The claim

“If you look at the position in London, obviously we have been able to make significant savings, we’ve been able to move money around, and we are able to expand…expand numbers.”
Boris Johnson, 10 August 2011

The background

The Mayor of London, Boris Johnson, reopened an old wound on Wednesday when he suggested this might be a bad time for the Government to press ahead with its programme of police cuts.

The Mayor’s political opponents were quick to accuse him of hypocrisy, saying he himself has presided over cuts to the Met Police since he was elected.

Boris Johnson became Mayor of London, replacing Ken Livingstone, in May 2008. He repeatedly promised that there would be more police on the streets by May 2012 than when he took office.

But on Wednesday Labour’s Yvette Cooper said: “He has already cut 900 police officers from the Met in the last year and the Mayor’s own plans mean 1,800 officers are expected to go in total over the next few years.”

The analysis

In May 2008 the Scotland Yard employed 31,398 police officers, according to Metropolitan Police Authority statistics.

Numbers rose to a high of around 33,404 in November 2009, largely as a result of budgeting decisions made by the previous administration.

The number of officers began to fall after that, thanks in part to a recruitment freeze that began in spring 2010.

In February this year Mr Johnson announced an end to the freeze and said £42m of extra funding would be pumped into the Met to boost numbers again.

This will lead to a projected strength of 32,510 officers by the time of next year’s election, according to MPA projections.

If that prediction becomes reality, Mr Johnson will have kept his promise to have more serving officers in the final month of his term of office than in the last month Mr Livingstone was in charge.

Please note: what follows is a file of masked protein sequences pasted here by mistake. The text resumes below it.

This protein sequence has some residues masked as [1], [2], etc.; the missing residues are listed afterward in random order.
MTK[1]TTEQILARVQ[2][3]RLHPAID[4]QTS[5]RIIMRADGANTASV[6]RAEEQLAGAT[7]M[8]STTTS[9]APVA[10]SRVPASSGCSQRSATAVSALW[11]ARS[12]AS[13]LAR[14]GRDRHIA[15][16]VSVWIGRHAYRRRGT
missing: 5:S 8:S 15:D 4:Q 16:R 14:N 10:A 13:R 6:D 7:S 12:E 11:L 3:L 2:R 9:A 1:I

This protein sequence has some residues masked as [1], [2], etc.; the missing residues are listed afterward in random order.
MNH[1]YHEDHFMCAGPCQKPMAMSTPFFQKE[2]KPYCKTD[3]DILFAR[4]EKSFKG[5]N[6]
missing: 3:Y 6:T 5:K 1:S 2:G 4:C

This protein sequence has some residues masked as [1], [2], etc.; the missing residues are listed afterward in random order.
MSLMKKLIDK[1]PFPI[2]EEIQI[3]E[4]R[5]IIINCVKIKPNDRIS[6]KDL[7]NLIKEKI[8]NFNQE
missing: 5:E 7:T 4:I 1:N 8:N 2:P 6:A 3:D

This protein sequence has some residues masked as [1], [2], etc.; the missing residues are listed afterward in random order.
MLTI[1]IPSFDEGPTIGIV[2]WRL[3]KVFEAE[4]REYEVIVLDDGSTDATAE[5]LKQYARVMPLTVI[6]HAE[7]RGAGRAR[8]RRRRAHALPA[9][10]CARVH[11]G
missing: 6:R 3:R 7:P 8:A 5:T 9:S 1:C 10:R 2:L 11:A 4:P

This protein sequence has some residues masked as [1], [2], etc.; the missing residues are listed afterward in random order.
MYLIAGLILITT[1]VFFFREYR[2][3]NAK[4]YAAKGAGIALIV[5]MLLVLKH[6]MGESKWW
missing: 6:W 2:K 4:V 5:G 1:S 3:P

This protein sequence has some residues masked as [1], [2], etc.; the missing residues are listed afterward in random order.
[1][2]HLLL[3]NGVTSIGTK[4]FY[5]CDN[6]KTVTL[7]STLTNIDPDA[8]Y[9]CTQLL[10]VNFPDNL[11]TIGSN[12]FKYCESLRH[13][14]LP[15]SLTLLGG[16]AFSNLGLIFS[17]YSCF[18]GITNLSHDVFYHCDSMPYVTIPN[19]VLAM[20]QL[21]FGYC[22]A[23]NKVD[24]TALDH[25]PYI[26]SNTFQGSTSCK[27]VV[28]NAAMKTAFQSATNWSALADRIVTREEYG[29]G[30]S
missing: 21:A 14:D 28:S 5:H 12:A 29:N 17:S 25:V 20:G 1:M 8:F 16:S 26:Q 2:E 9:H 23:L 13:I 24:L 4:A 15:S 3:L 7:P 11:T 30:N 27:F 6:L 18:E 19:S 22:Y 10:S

But what has riled his opponents is that the focussing on the fluctuation in numbers from one month to the next masks the fact that officer numbers have indeed fallen under Mr Johnson.

MPA figures for the annual totals of serving officers show a fall from 33,260 in the financial year 2009/10 to 32,380 the following year.

That reduction is the figure Ms Cooper is using when she says the Mayor has already cut 900 officers.

Her figure of a reduction of 1,800 officers in total over the next few years also come from MPA budget forecasts, which show a fall to 31,460 by the end of the 2013/14 financial year – exactly 1,800 less than the total for 2009/10.

The verdict

The Mayor has always been very careful to couch his claims over police numbers in a very specific way, saying that by the time his term of office finishes next year officer numbers would be up on the total he inherited.

If he’d stuck to those very guarded terms on Wednesday, Mr Johnson would have been in the clear.

But his use of more loose language, saying “we are able to expand…numbers”, earns him a ‘Fiction’ rating.

It’s clear that Mr Johnson has presided over budgets that have cut Met Police office numbers, and his legacy after 2012 will be one of further cuts.

By Patrick Worrall